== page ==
EXTRACTING DNA from strawberries, deep brain stimulation demonstrations and getting up close and personal with microscopic cells.

These were just some of the research projects aiming to pioneer future medical breakthroughs that were on display at the John Radcliffe Hospital.

Hundreds of people packed into the Tingewick Hall on Thursday to see examples of the groundbreaking biomedical research taking place in the county.

More than 30 stalls were set up to showcase the scale and scope of the medical research projects being carried out by academics at the county's hospitals.

Guests could hear talks, tour clinical facilities, peruse stalls and watch a debate about the opportunities and challenges of sharing patient data during the Celebrating Biomedical Research’ event, organised by the NIHR Oxford Biomedical Research Centre (BRC).

People could watch a demonstration on how to extract DNA from strawberries, view cells on a giant 55-inch touchscreen computer being used to teach medical students and view blood slides through a microscope to see acute leukaemia.

Neuroscience co-ordinator Dr Nick Irving donned a pair of specially-designed glasses that simulate eye disease then tried to pinpoint the finger of research assistant Emily Hinson.

Visitors could also get a glimpse of the latest technology, including special mobile and tablet apps to monitor health conditions and general fitness.

Dario Salvi, of Oxford University's Institute of Biomedical Engineering, demonstrated a mobile phone-based six-minute walk test.

This is used to establish how far a patient can walk in six minutes and allows clinicians to assess how their breathing has deteriorated.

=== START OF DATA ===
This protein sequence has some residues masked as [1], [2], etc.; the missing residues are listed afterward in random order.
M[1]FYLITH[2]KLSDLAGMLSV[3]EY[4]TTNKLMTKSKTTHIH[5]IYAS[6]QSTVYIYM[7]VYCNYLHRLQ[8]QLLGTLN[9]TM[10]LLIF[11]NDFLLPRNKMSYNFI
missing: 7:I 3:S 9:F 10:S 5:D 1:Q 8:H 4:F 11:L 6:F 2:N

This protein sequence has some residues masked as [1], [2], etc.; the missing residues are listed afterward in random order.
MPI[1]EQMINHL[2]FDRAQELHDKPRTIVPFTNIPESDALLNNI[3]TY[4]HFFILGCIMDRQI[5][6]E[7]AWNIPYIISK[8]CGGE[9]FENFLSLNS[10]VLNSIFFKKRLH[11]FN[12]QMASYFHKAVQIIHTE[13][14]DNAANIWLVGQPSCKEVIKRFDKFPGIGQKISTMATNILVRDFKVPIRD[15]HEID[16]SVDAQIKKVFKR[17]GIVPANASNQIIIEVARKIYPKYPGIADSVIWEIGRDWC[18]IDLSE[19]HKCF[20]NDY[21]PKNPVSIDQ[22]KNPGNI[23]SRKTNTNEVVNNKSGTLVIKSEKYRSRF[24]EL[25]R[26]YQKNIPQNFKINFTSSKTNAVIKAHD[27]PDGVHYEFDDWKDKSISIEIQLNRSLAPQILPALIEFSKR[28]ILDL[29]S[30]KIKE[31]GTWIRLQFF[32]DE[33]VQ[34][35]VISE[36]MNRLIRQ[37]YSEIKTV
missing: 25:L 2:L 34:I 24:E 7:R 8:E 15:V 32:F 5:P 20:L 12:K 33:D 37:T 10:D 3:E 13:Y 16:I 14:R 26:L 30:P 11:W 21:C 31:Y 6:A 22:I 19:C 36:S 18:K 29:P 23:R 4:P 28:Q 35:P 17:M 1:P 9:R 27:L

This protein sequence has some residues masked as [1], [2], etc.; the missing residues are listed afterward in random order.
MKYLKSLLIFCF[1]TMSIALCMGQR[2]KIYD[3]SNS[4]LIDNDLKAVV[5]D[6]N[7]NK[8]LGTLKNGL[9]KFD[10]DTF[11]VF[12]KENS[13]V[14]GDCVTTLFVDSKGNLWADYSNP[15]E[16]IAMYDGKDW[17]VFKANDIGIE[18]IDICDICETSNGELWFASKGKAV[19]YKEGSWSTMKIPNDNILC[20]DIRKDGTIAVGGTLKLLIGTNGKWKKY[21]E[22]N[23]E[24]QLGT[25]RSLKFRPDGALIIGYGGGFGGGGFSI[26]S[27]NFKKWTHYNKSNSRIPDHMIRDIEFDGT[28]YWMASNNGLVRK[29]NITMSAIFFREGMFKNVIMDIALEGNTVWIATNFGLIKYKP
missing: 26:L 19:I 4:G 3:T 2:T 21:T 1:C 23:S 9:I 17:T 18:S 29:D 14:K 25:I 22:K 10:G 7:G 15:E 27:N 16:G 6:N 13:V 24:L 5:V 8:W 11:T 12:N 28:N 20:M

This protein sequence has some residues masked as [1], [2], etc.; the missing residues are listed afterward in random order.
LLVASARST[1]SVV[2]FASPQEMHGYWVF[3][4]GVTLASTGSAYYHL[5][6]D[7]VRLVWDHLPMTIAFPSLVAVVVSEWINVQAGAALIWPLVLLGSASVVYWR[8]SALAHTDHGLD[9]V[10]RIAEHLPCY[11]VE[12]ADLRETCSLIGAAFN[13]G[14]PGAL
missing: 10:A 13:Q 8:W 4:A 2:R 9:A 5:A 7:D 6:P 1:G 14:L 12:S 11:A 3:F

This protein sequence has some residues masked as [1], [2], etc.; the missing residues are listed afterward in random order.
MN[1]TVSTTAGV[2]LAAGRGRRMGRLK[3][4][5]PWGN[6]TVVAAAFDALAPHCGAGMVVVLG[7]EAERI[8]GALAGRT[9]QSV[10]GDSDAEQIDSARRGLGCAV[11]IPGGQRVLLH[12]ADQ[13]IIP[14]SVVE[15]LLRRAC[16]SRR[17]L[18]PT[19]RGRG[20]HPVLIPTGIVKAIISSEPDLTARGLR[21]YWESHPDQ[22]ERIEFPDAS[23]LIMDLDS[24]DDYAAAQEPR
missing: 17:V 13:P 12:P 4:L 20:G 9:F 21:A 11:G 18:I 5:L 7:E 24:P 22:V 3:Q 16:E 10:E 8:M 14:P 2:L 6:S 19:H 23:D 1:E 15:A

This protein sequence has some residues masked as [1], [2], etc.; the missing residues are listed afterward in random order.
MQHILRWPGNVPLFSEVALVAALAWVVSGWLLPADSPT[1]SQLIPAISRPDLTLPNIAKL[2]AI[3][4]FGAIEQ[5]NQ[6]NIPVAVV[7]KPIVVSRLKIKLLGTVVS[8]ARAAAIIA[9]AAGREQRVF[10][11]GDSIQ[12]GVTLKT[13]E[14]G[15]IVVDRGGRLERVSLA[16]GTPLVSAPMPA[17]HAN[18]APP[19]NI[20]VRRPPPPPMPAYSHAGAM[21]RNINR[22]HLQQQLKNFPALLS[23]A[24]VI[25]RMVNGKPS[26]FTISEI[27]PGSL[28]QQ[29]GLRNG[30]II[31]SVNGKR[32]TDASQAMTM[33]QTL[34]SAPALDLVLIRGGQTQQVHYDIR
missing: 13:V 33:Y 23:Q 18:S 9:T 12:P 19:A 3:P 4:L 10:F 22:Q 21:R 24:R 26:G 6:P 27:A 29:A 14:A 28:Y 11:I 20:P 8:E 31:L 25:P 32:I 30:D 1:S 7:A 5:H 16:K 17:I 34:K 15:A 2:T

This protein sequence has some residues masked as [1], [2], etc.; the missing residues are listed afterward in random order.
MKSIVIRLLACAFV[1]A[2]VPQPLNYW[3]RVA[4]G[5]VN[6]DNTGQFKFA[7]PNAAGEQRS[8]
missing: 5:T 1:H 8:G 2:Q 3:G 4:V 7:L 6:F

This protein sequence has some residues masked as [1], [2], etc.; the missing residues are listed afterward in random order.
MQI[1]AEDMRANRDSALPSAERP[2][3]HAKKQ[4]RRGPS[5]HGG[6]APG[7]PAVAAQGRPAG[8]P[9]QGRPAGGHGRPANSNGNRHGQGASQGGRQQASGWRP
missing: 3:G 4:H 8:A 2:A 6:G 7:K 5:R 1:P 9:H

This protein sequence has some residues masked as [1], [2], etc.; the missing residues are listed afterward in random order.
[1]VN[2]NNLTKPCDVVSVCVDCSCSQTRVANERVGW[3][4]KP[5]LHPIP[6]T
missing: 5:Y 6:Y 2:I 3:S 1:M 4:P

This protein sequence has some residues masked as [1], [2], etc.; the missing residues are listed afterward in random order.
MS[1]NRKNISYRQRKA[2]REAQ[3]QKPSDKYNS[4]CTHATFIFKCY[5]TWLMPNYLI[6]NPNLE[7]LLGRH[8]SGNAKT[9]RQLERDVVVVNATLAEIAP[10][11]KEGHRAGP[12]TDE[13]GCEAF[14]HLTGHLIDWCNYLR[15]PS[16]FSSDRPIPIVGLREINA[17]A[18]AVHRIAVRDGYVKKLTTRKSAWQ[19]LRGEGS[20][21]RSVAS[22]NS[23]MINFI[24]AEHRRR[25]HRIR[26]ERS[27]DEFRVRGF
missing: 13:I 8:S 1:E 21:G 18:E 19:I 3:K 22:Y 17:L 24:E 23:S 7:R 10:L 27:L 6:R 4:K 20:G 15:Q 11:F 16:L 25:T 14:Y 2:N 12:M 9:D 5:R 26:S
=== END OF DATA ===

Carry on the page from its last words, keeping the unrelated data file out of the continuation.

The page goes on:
The new app lets patients do the test in their own time using a a step counter and GPS, rather than having to walk up and down busy and hectic hospital corridors.

There was also a panel-led debate about the opportunities and challenges presented by the sharing of large amounts of patient data and clinician-led talks about new ways to treat cancer and the future of meningitis vaccines.

Doctors and researchers were there to answer questions about their work with the BRC, which has benefited from more than £150m of investment from the National Institute for Health Research (NIHR) since being founded in 2007.

The BRC is a partnership between the Oxford University and Oxford University Hospitals NHS Foundation Trust to fund and support medical research.

It covers 14 themes of medical research including cancer, diabetes, genetics, infections and vaccines.

BRC director, professor Keith Channon said: "The BRC Open Day clearly demonstrated the enormous scale and scope of the research partnership between the Oxford University Hospitals and the University of Oxford.

"Members of the public, patients and their families were highly interested to see how scientific research, supported by the BRC, has led to new diagnostic tests and treatments that are already impacting on NHS patient care across Oxfordshire, and beyond."